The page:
Aktualisiert: Apr 21
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The Lost Village of Acebuchal is a small hamlet in the Hinterland of Nerja, close to the tourist hotspot Frigiliana. It is located in the National Park of the Sierra Tejeda, Almijara, and Alhama, in the Axarquia region. It lies close to the border of the provinces of Granada and Malaga and is under the control of Competa despite being closer to Frigiliana.
Picturesque and unspoiled it is one of the most special white villages (pueblos blancos) in the area. It was once an important trading post and for this reason, this tiny village has an interesting past. The visit is a must, and here is why:
Originally founded in the 17th century, the village is along the traditional muleteers’ route between Granada and Malaga. It has always acted as stopover for passing traders, a place to rest and get supplies. A peaceful life, until the Spanish civil war started 1936.
As with so many villages in the area, Frigiliana and Acebuchal suffered terribly during that time from 1936 - 1939. Frigiliana was declared ‘Red,’ (Republican) in July of 1936. The Fascists quickly retook the village in February of 1937 and took their revenge on anyone suspected of being communist. The executions and reign of terror drove many villagers into the surrounding mountains where they formed a left-wing Guerilla movement known as the Marquis – lead by José Muñoz Lozano. When the Civil War ended 1939, Franco turned his attention to mopping up any resistance movements. The Marquis was top of his list.
Until 1952 a terrible Guerilla war took place. Frigiliana and Acebuchal were right on the front line. The villagers were harassed from both sides. In the summer of 1948 the authorities ordered the residents of Acebuchal (around 200 people) to abandon their homes. Without warning. They left everything behind, all their belongings and even their animals. Acebuchal became a ghost town.
50 years later! In 1998 a son of one of the former villagers of Acebuchal returned. Antonio García Sánchez and his wife Virtudes set about restoring a couple of houses in the village. However, they did not stop there, they went on to rebuild a further five houses and the Taverna. Hard work, as they had no water or electricity until 2003!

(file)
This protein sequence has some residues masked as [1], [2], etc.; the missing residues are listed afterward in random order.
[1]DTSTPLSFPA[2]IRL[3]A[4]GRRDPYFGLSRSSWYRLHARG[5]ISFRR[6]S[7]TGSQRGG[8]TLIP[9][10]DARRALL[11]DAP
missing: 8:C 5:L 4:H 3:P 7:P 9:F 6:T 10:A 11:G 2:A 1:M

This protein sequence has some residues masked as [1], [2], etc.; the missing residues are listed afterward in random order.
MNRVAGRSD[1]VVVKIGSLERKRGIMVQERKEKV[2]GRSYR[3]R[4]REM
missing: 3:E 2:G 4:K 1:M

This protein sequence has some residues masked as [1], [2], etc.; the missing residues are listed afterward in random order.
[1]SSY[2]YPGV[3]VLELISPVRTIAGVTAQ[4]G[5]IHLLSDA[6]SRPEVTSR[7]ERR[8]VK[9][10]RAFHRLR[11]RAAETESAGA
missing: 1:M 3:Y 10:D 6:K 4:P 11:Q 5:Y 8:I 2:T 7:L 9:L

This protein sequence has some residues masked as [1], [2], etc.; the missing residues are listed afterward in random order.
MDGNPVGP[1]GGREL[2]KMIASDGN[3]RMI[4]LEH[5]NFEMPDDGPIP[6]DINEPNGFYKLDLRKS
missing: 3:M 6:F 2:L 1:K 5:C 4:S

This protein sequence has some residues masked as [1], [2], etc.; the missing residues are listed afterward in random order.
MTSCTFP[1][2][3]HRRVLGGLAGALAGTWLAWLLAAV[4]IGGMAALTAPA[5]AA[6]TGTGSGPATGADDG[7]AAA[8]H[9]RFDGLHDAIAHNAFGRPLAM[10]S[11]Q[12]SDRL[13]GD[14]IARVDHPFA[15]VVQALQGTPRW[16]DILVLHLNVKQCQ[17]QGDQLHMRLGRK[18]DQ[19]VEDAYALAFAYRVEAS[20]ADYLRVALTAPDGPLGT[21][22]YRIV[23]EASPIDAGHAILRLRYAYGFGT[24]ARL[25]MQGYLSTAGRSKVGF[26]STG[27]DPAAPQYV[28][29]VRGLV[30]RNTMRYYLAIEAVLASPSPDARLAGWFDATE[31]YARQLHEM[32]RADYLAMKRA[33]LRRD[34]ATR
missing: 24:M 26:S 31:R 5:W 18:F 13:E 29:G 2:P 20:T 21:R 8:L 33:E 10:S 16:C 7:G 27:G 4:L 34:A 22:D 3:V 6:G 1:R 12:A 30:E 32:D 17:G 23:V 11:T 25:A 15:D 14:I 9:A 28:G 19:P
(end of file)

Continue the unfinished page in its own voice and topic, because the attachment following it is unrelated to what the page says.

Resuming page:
At the same time, rural tourism increased in the area and many of the exiled families also returned. Today 36 houses, a chapel, the Taverna, and the beautiful cobblestone streets have been rebuild to their former glory. In fact, there are two restaurants now and a Bed and Breakfast!
Restaurant Bar El Acebuchal!
The main restaurant is run by Antonio and his family. Allow time for a meal here! The menu offers several dishes according to the season, mainly goat, lamb, wild boar, rabbit, and venison. Our favorite hot dish was wild boar cooked in dark chocolate. But be warned, it is very filling and very rich, so you might want to share.
You do have to allow room for homemade bread and olive oil. They make several variations, we have had it with fruit, with salt, and our favorite with rosemary. You are served a large loaf, often still warm and always very fresh. If you can’t eat it all they just wrap up to take it home.
Another dish to mention are the sharing plates of meats and cheeses, all homemade! The chorizo and the black sausage are so tasty. They also do a daily selection of homemade cakes and ice creams, if you have a sweet tooth.
Take a look at the photo collection on the walls inside. They show the former residents, the village and day to day life, in the past. When you have finished eating if Antonio is about, he will offer to take you to his little shop. Here you can purchase the home-made meats and cheeses and honey. Don’t be afraid to have a little friendly barter and he will not be offended if you choose not to buy.
You will find that many blogs on the area tell you they do not take cards and there is no phone or WIFI. They do have phone and WIFI nowadays and take card payments.
Getting there by car!
Is an easy drive - from Frigliana it’s about 15 minutes. You can't miss the large signs when you have to leave the main road. The road is concrete, but the last 2 Kilometers are gravel. Its a one way street, no good for camper vans or busses (great! no mass tourism!), but easy to drive with a normal car.
Hiking to the Lost Village of Acebuchal is very popular. For a keen walker, it would be a reasonably easy challenge. There is the added bonus of a glass of wine at the tavern at the end.
We have been in Acebuchal on a sunny day middle of February. With its green forest surroundings, it reminded us of Austria and Switzerland. A tranquil place, still offsite the touristy path. I was even thinking not to write about it to keep it a bit of a secret. But it’s too beautiful. And the food was too good. Homemade. A yummy and very tasty change to the tourist restaurants on the coast.
Take a look at this youtube clip https://youtu.be/WGp61EXqvm0